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Transcript
SEA LEVEL RISE:
A California Perspective
Julie Thomas
Coastal Data Information Program
Southern California Ocean Observing System
Scripps Institution of Oceanography
May 3, 2011
“I’ve been plagued with
worry over rising water
levels, so….”
Do our federal, state and local communities
take sea level rise seriously?
The Impacts of Sea-Level Rise on
the California Coast
by the Pacific Institute
March 2009
110,000 people
at risk in Orange
County
Population vulnerable to a 100 year
Coastal flood with a 1.4 m sea-level rise
• Flooding and erosion already pose a threat to
communities along the California coast and
there is compelling evidence that these risks will
increase in the future.
• In areas where the coast erodes easily, sea –
level rise will likely accelerate shoreline
recession due to erosion.
• Recommend that Climate change must be
integrated into the design of all coastal
structures. Future development should be
limited in areas that are at risk from rising seas.
http://www.pacinst.org/reports/sea_level_rise
California Coastal Commission: Current
Approaches to Addressing Sea Level Rise
Through Planning, Permitting and Partnerships
Western Coastal Program Managers Meeting
January 5, 2011
Michelle Jesperson, Federal Programs Manager
California Coastal Commission
Local communities are beginning to address sea level
rise in their General Plans.
Combined Effect of Sea Level Rise, Ocean Warming Events,
Tides and Waves
Elevation
Maximum Potential Inundation Elevation
8m
+Extreme Wave Runup
5m
Episodic Risk Factors
+ ENSO
+ PDO
3m
+Extreme High Tide
Sea Level
Today
Ice Loss
0m
Long-Term Risk Factors
California
Today
California in
2100
Federal & State Sponsored Monitoring
•Coastal Data Information Program (CDIP)
•Southern California Coastal Ocean Observing
System (SCCOOS)
Coastal Data Information Program
35 years of monitoring
Waves on the West Coast.
Ocean Beach Feb
1983
Storm and El Niño enhanced sea levels during
an extreme tide
Collecting Shoreline Change data for
Southern California
• Predicting sea level rise impacts includes consideration
of tides, wave height, terrestrial elevation and runup.
LIDAR (Light Detection & Ranging)
an optical remote sensing technology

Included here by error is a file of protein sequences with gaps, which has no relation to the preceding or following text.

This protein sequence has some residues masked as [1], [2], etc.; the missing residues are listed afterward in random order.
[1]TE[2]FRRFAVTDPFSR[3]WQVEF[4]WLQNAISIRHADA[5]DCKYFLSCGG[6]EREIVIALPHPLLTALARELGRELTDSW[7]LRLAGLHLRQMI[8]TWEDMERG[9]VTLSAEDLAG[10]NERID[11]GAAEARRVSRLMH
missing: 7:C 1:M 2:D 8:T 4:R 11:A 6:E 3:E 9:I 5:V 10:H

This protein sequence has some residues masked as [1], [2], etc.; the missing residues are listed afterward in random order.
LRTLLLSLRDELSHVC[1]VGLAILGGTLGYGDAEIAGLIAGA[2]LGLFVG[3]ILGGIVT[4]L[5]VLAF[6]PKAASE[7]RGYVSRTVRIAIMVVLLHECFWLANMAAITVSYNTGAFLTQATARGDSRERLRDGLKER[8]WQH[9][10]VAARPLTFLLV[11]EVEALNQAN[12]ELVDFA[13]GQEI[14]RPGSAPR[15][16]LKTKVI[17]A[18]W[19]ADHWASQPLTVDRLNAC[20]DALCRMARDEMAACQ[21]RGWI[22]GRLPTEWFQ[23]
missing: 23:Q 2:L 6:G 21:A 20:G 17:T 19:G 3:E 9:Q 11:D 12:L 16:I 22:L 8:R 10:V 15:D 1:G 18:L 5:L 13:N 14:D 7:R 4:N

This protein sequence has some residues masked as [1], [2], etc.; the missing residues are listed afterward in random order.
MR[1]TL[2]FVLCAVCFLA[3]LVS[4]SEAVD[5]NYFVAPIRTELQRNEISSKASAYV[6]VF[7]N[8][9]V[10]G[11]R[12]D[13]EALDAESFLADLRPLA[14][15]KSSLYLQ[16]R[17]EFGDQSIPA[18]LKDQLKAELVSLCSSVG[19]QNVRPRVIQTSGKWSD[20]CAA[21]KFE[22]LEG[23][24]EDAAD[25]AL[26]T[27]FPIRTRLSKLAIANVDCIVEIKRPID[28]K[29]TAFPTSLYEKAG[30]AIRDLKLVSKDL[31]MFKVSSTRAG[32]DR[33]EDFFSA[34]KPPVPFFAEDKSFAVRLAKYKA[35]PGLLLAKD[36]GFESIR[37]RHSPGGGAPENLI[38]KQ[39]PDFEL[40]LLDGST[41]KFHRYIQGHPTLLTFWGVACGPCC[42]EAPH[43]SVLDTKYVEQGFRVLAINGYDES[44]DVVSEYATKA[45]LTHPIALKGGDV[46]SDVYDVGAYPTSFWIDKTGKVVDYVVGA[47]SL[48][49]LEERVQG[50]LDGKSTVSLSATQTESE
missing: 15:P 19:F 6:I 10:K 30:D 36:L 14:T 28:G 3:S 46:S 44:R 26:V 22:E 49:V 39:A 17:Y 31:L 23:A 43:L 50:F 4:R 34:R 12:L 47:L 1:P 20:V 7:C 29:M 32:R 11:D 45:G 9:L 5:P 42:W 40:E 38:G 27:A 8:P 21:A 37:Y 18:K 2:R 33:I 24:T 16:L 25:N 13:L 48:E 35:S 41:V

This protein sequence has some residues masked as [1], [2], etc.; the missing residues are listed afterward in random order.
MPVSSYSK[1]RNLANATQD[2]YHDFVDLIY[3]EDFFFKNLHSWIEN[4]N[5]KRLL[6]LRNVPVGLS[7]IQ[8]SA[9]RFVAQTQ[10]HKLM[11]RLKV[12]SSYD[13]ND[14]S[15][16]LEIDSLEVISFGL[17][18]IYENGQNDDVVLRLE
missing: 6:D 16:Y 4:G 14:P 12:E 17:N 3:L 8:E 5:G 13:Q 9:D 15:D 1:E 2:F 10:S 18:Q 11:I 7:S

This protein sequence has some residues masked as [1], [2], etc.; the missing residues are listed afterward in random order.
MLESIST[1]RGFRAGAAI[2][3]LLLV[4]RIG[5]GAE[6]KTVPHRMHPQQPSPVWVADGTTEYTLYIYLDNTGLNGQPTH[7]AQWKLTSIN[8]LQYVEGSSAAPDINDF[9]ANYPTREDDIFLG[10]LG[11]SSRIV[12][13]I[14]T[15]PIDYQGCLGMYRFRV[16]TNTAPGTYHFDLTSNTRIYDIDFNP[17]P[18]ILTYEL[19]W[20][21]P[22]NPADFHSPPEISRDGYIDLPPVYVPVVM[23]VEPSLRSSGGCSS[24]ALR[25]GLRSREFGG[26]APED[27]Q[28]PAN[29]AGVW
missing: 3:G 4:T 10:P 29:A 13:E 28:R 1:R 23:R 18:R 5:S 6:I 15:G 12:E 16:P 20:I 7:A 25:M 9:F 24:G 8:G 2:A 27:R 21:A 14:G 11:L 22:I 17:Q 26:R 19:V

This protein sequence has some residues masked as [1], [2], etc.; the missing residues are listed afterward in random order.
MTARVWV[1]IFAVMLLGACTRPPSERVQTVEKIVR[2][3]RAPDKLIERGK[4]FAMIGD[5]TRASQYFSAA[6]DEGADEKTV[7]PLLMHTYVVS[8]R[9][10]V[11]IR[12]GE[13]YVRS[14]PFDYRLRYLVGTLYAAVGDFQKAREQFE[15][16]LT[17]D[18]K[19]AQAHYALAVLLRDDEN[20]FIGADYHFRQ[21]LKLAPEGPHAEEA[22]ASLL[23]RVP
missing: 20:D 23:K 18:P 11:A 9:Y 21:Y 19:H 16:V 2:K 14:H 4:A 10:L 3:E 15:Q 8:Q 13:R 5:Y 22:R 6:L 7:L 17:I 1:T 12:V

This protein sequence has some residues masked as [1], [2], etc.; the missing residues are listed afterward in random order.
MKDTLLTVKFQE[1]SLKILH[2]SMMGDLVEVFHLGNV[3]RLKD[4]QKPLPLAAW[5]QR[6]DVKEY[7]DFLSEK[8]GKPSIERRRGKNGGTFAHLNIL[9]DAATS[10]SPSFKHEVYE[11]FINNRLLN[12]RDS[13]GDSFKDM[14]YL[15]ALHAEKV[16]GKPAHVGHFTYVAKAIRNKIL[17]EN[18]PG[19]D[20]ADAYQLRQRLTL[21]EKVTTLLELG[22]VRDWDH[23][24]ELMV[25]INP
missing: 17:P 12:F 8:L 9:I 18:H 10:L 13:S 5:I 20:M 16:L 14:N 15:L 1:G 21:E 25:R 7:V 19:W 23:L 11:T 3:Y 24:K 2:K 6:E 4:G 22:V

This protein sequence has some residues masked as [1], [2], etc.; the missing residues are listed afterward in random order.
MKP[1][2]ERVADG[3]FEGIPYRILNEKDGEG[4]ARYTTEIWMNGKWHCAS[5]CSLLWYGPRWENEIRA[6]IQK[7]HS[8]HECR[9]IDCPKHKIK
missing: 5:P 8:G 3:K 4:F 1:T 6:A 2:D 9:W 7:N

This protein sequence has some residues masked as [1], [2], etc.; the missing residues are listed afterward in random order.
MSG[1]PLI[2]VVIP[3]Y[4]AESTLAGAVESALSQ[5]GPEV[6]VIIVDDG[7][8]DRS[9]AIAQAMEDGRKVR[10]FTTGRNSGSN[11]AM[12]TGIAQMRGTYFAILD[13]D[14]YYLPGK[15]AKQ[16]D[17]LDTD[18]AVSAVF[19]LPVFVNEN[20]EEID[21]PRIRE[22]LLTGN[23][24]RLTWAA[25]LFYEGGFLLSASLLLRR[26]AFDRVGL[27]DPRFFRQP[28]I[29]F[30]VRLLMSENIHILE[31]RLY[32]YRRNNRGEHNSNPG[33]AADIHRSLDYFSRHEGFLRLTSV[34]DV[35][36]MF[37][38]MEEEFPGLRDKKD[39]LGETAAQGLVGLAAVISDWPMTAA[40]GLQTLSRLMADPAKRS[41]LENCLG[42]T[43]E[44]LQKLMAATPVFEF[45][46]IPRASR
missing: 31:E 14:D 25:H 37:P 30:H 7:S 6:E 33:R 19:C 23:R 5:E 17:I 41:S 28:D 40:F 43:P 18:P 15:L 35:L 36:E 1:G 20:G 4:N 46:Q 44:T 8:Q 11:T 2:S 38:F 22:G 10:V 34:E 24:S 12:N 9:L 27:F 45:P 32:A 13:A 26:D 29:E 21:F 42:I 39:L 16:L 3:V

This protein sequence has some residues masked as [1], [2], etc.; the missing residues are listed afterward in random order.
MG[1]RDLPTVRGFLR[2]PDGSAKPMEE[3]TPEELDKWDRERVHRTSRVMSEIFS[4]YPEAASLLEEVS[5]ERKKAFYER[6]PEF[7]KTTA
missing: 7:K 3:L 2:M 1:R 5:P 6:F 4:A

Elevation map
Alamitos
Bay
Seal
Beach
Magenta = Sea Level
Dark red = 5 m elevation
Maps are available :
cdip.ucsd.edu/scbps
Data are available for download :
http://www.csc.noaa.gov/digitalcoast/
Feb 2010
LIDAR (Light Detecting Radar)
Elevation difference map
Between Sep 2004 &
Feb 2010.
Alamitos
Bay
Seal
Beach
Dark red = 2m erosion
Dark blue = 2m accretion
CDIP – Assessment of Shoreline Change
California Energy Commission – 2050 Report
Selected low-lying areas were
chosen for the Report
depicting the effects of Sea
Level Rise:
Oceanside
Del Mar
Mission Bay
Point Loma
Coronado
Imperial Beach
San Diego Foundation
Imperial Beach – 2100
(waves not included)
Ca Energy Commision
Imperial Beach – 2050
(waves are included)
* Effects of erosion or accretion
are not included.
Photo: John Gastaldo / Union-Tribune
During a January 2001 storm, Chris Hanzely employed
alternate means of transport on Mission Boulevard in the
low-lying beach area, while John Van Doren sought high
ground to record the scene.
Open Coast Flooding
& FLOODING
Erosion Risk Assessment
: Pacific Region
COASTAL
& EROSION
Automated Warnings of Highway Flooding
Torrey Pines State Beach – Nov. 2001
Erosion problems now  It WILL get worse  How much worse?!
El Niño + Large Waves + High Tides +Runup + Sea Level Rise
Planning for Impact & a Resilient Future Environment
Encinitas - 2002
–
–
–
–
Encinitas - 2011
Mapping/monitoring
Comprehensive floodplain management
Identifying land at risk
Develop decision-making methodology to
determine whether to:
• Fortify or rebuild damaged infrastructure;
• Reduce the footprint of vulnerable or damaged
infrastructure; or
• Abandon and relocate critical infrastructure.
California Coastal Conservancy/Ocean Protection Council
As baseline for planning,
surveyed the California
Coast with both bathymetric
and topographic LIDAR,
up to the 20 meter
Contour
Sept 2010
Partnering Organizations are in the process of
surveying coastal communities to help build
technical capacity to address climate change.
•
•
•
•
•
•
Sea Grant
Center for Ocean Solutions, Stanford University
Susanne Moser Research & consulting
California Ocean Protection/Ocean Science Trust
NOAA
San Francisco Bay National Estuarine Research
Reserve
• San Francisco Bay Conservation & Development
• California Coastal Commission
• RISA & SCCOOS
March 6,
2011
SUMMARY
1. FEDERAL, STATE and
Municipalities are
starting to plan for
Climate Change. Is it
being taken seriously?
2. Sea Level Rise is one
component that needs
to be addressed.
How to build resilient communities ?